Strengthening the muscles of the hip and knee 🏋️ is an important part of rehabilitation from pes anserine bursitis. As mentioned several posts ago, excessive foot pronation and knee valgus can contribute to inflammation of the bursa. These two exercises improve hip and knee strength and strengthen the muscles necessary to avoid excessive foot pronation and knee valgus (knees caving in) with activity. 1️⃣Gliders 🔸Place band around ankles 🔸Place towel (if on hardwood floor) or paper plate (if on carpet) under foot 🔸In a squat position, glide the leg out to the side, back/diagonal, and straight to the back 🔸Keep the standing leg in a squat the entire time and keep toes pointed forward 🔸You should feel both legs working 🔸Perform 2 sets of 10 on each leg 2️⃣Side steps with band around arches 🔸Place band around arches 🔸Pull arches up without rolling to the outsides of the feet 🔸Side step across floor 🔸Keep toes pointed forward, arches pulled up, knees slightly bent, and trunk still 🔸Do 2 laps 🔸If you want to really work the glutes, add another band around the knees or ankles
Do you like to look at ALL of your options before you book an appointment? Is it 11pm before you actually get a minute to think about taking care of things for yourself? Or maybe you just hate talking to people on the phone?
We feel you!
That's why we hooked up with Jane App to introduce online booking :)
Do yourself a favor and set yourself up with an appointment asap.
Side note: Each of these authors wrote their own articles without knowing what the others were writing. Do you see a common thread???
Shout out to The Prehab Guys for making this happen, and the rest of the authors: Zach Long, DPT, SCS, PES; Jarod Hall, PT, DPT, CSCS; Michael Mash, DPT, Cert. TMM, CSCS, FMS; Dr. Joel Seedman, PhD, CSCS, ACSM, FMS; Perry Nickelston, DC, NKT, SFMA; MoveU |The Back Pain Guys – Dr. Mike Wasilisin and Andrew Dettelbach; Mitch Babcock, PT, DPT, SFMA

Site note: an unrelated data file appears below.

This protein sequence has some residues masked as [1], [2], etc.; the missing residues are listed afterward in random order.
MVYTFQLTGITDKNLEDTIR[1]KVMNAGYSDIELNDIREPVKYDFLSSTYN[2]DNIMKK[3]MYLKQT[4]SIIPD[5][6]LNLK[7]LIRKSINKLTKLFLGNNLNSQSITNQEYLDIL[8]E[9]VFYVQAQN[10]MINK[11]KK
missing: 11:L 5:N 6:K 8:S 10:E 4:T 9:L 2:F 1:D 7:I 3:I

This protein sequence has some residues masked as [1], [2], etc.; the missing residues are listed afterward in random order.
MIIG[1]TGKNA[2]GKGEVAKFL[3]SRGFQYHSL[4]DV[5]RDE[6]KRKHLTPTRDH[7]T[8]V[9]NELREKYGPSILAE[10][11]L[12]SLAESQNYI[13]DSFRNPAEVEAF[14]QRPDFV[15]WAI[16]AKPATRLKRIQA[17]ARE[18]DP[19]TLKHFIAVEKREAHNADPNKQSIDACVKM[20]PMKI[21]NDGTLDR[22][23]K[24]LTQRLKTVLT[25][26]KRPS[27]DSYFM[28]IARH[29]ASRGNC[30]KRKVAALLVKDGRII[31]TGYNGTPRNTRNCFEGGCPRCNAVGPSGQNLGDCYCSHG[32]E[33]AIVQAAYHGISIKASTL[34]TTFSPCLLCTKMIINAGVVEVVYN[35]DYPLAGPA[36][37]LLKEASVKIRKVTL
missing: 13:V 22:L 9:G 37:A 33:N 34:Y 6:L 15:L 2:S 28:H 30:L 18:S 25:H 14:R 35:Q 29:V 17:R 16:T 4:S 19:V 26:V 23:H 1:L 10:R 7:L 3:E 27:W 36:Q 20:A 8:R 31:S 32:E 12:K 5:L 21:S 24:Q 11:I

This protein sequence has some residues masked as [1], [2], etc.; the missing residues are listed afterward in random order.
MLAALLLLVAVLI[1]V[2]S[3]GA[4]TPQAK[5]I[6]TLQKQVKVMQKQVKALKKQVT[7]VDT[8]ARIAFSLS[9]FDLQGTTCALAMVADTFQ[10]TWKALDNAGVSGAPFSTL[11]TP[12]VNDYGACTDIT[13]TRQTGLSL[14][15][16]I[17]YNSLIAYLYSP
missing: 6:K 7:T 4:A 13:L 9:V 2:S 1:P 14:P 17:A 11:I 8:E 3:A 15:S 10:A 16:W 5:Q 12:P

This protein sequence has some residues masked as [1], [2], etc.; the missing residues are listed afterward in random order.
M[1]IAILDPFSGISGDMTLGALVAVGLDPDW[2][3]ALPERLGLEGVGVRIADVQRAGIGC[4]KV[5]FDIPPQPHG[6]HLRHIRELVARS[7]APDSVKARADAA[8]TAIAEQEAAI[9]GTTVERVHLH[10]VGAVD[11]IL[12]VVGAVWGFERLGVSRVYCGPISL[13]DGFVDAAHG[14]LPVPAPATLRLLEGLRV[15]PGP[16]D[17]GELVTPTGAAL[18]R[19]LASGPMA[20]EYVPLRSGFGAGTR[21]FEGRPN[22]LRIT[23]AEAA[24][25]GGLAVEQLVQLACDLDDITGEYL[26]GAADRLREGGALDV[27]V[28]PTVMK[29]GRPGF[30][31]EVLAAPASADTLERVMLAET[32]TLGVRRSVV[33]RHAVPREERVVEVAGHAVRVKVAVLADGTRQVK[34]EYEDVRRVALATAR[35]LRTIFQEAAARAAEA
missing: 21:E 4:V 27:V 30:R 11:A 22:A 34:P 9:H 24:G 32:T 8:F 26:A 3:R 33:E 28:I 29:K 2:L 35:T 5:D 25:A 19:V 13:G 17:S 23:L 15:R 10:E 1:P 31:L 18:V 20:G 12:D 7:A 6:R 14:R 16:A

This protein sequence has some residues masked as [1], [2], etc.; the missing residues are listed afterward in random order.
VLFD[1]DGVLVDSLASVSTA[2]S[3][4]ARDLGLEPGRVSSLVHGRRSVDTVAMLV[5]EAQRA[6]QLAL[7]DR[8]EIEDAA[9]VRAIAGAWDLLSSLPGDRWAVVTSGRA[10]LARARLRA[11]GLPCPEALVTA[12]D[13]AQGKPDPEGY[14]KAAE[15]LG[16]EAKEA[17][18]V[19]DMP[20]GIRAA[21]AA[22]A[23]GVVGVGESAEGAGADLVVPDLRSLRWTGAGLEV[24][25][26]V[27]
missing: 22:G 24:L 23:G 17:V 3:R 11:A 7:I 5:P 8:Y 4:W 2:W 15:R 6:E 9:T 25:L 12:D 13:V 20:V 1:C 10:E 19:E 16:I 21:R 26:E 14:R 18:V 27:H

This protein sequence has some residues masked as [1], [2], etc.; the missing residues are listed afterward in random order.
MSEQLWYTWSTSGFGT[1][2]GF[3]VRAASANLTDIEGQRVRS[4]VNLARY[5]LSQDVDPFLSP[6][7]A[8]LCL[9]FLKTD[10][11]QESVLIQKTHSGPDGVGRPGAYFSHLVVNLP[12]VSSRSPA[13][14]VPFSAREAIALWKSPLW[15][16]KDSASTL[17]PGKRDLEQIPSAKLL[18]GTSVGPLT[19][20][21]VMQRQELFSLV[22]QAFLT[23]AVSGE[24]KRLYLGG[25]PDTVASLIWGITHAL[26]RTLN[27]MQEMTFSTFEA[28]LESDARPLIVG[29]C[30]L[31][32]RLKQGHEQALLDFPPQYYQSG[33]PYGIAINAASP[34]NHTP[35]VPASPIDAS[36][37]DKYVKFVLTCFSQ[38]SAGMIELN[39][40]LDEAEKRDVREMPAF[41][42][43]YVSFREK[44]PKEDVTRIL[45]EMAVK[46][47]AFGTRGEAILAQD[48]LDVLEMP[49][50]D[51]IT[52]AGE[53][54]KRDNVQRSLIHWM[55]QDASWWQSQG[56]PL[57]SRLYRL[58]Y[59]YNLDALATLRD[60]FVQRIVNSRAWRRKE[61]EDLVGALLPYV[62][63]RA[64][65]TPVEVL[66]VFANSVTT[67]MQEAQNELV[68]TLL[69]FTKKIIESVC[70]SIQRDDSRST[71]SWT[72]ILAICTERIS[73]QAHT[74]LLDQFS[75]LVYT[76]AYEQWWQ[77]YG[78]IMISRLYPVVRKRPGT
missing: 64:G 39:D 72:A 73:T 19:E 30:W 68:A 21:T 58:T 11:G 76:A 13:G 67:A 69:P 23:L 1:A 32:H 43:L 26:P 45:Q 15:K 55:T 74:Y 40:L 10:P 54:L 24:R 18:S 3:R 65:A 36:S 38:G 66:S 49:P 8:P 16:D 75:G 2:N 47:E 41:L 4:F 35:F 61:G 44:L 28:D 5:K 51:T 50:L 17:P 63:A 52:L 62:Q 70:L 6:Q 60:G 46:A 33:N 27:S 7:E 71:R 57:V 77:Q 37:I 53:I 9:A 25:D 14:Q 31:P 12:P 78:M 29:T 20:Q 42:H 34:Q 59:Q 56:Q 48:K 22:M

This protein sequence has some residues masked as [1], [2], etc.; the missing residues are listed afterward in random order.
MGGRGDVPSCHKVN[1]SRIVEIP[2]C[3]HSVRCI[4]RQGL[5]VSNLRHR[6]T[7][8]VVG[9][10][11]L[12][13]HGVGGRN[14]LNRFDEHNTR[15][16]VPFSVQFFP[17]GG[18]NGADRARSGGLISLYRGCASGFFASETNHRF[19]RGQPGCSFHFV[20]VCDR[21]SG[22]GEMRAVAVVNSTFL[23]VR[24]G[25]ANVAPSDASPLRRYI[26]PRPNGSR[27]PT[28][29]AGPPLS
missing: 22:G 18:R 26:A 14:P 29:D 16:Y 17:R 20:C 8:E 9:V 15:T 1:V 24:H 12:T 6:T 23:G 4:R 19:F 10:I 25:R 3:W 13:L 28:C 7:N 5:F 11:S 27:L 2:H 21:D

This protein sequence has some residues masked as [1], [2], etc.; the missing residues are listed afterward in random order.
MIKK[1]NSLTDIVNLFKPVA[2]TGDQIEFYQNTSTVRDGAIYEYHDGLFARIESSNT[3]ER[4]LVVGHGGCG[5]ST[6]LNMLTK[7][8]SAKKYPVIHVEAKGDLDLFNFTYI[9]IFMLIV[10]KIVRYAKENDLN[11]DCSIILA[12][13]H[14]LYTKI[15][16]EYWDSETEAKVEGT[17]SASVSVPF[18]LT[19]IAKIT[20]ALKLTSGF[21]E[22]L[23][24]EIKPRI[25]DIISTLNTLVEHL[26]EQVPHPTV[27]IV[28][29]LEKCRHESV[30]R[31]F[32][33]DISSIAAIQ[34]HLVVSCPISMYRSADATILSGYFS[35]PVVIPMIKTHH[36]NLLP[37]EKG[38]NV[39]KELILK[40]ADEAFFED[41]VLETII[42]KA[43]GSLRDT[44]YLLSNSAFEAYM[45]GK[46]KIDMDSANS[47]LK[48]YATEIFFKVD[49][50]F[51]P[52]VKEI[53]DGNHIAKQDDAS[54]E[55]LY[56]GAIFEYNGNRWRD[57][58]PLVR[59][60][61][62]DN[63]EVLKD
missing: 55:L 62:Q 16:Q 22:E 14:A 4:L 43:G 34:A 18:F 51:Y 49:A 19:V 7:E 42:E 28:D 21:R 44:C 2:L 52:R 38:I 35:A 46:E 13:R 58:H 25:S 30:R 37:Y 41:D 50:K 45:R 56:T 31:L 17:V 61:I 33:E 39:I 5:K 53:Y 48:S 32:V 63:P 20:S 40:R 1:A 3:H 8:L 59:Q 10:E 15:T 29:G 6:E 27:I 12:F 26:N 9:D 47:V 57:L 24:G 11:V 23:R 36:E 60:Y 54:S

The Butt Wink🍑😉
We've been spending a lot of time on instagram talking about hip mobility, but haven't talked too much about disorders and movement faults that can happen as a result of limited mobility. Mobility is a prerequisite for moving well, but having mobility doesn't mean that you automatically can or will move well😕 For example, let say your pelvis tilts posteriorly (butt winks) before you get to the bottom of your squat. This MAY be because of limited glute or posterior capsule mobility. BUT, maybe not! What, you say?!? Listen up - you might butt wink before you run out of your actual hip range because your nervous system doesn't know how to effectively move through your available motion with a neutral spine. Got it🤔
Anyways, we'll get more into the strength and motor control demands in some different posts. Promise.
Your spine attaches directly to your pelvis. Whatever your pelvis does, your spine follows. What's happening when you see the dreaded "butt wink" during a squat or deadlift, is the pelvis rotating posteriorly. Your spine follows suit, going into flexion and putting compressive pressure onto the anterior part of the disc, vertebrae and facet joints. Now add whatever weight you are squatting/deadlifting and those forces grow exponentially. This is the most common mechanism for disc herniations😱☠️😱
You can fix this by working on the flexibility and joint mobility in the hips and ankles as well as spending some time on the actual movement mechanics.
Stay tuned to our instagram account for 🎥 of techniques to mobilize the hip and get deeper into your squats without destroying your back.